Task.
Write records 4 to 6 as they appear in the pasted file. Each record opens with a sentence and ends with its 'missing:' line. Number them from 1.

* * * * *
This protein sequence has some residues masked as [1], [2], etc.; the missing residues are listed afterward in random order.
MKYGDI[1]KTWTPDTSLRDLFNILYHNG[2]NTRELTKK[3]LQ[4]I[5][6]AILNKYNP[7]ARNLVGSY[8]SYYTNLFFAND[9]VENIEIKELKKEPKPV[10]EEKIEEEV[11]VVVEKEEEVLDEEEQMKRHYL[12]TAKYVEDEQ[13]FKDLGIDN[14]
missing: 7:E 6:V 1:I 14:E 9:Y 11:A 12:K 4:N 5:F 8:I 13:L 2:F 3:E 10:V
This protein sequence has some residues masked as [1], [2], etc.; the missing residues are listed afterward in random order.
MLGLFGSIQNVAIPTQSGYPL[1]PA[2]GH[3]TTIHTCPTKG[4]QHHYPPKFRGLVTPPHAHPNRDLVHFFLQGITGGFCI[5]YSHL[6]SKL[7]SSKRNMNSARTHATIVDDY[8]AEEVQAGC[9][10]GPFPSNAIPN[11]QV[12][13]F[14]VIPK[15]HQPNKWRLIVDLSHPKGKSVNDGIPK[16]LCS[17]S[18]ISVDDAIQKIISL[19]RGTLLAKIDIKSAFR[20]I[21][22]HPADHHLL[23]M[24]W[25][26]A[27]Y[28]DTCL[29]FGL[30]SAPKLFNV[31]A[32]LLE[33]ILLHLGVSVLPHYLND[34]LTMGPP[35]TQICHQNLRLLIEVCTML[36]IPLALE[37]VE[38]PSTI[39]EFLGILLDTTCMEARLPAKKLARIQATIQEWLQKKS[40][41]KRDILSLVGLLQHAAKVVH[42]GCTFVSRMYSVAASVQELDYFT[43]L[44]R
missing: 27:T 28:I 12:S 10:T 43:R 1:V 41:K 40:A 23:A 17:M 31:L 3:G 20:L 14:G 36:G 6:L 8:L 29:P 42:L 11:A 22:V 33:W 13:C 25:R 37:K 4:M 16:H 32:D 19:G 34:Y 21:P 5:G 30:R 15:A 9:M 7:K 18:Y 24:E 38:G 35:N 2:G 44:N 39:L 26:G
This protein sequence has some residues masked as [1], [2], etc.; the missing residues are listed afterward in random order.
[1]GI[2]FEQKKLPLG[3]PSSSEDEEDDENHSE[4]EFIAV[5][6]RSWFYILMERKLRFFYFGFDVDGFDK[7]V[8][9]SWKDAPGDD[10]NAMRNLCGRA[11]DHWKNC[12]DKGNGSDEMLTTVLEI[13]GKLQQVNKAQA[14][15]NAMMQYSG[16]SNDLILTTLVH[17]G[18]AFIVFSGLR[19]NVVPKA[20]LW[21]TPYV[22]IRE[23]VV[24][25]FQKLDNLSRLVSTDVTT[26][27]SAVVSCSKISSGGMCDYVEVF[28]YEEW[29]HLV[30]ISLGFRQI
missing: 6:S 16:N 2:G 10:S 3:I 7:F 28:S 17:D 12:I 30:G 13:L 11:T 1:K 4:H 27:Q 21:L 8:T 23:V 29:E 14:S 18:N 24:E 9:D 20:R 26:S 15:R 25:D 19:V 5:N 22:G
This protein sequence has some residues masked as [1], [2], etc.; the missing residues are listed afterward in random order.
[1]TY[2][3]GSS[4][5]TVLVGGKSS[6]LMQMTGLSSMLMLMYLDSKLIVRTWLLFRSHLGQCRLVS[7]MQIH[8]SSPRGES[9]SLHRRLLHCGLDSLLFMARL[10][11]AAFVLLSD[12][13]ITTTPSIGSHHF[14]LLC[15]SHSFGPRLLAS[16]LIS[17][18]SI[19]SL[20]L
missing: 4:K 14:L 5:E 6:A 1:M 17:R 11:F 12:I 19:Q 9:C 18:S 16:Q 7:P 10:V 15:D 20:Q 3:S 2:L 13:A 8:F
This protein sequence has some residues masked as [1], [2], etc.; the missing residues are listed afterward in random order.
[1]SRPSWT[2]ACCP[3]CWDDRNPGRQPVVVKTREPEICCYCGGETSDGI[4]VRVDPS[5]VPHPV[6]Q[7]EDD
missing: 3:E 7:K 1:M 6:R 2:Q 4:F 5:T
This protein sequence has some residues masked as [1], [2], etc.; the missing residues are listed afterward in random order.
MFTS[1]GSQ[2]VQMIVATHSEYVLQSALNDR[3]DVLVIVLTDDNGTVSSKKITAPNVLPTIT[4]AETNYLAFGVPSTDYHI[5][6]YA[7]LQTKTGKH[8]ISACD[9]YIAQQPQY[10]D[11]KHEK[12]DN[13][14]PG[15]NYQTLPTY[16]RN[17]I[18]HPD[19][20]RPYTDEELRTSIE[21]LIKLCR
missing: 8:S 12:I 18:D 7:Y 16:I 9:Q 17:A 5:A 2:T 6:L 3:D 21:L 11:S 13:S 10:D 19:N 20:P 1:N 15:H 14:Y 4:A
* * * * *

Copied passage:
This protein sequence has some residues masked as [1], [2], etc.; the missing residues are listed afterward in random order.
[1]TY[2][3]GSS[4][5]TVLVGGKSS[6]LMQMTGLSSMLMLMYLDSKLIVRTWLLFRSHLGQCRLVS[7]MQIH[8]SSPRGES[9]SLHRRLLHCGLDSLLFMARL[10][11]AAFVLLSD[12][13]ITTTPSIGSHHF[14]LLC[15]SHSFGPRLLAS[16]LIS[17][18]SI[19]SL[20]L
missing: 4:K 14:L 5:E 6:A 1:M 17:R 11:F 12:I 19:Q 9:C 18:S 16:Q 7:P 10:V 15:D 20:Q 3:S 2:L 13:A 8:F
This protein sequence has some residues masked as [1], [2], etc.; the missing residues are listed afterward in random order.
[1]SRPSWT[2]ACCP[3]CWDDRNPGRQPVVVKTREPEICCYCGGETSDGI[4]VRVDPS[5]VPHPV[6]Q[7]EDD
missing: 3:E 7:K 1:M 6:R 2:Q 4:F 5:T
This protein sequence has some residues masked as [1], [2], etc.; the missing residues are listed afterward in random order.
MFTS[1]GSQ[2]VQMIVATHSEYVLQSALNDR[3]DVLVIVLTDDNGTVSSKKITAPNVLPTIT[4]AETNYLAFGVPSTDYHI[5][6]YA[7]LQTKTGKH[8]ISACD[9]YIAQQPQY[10]D[11]KHEK[12]DN[13][14]PG[15]NYQTLPTY[16]RN[17]I[18]HPD[19][20]RPYTDEELRTSIE[21]LIKLCR
missing: 8:S 12:I 18:D 7:Y 16:I 9:Q 17:A 5:A 2:T 6:L 3:D 21:L 11:S 13:S 10:D 19:N 20:P 1:N 15:H 14:Y 4:A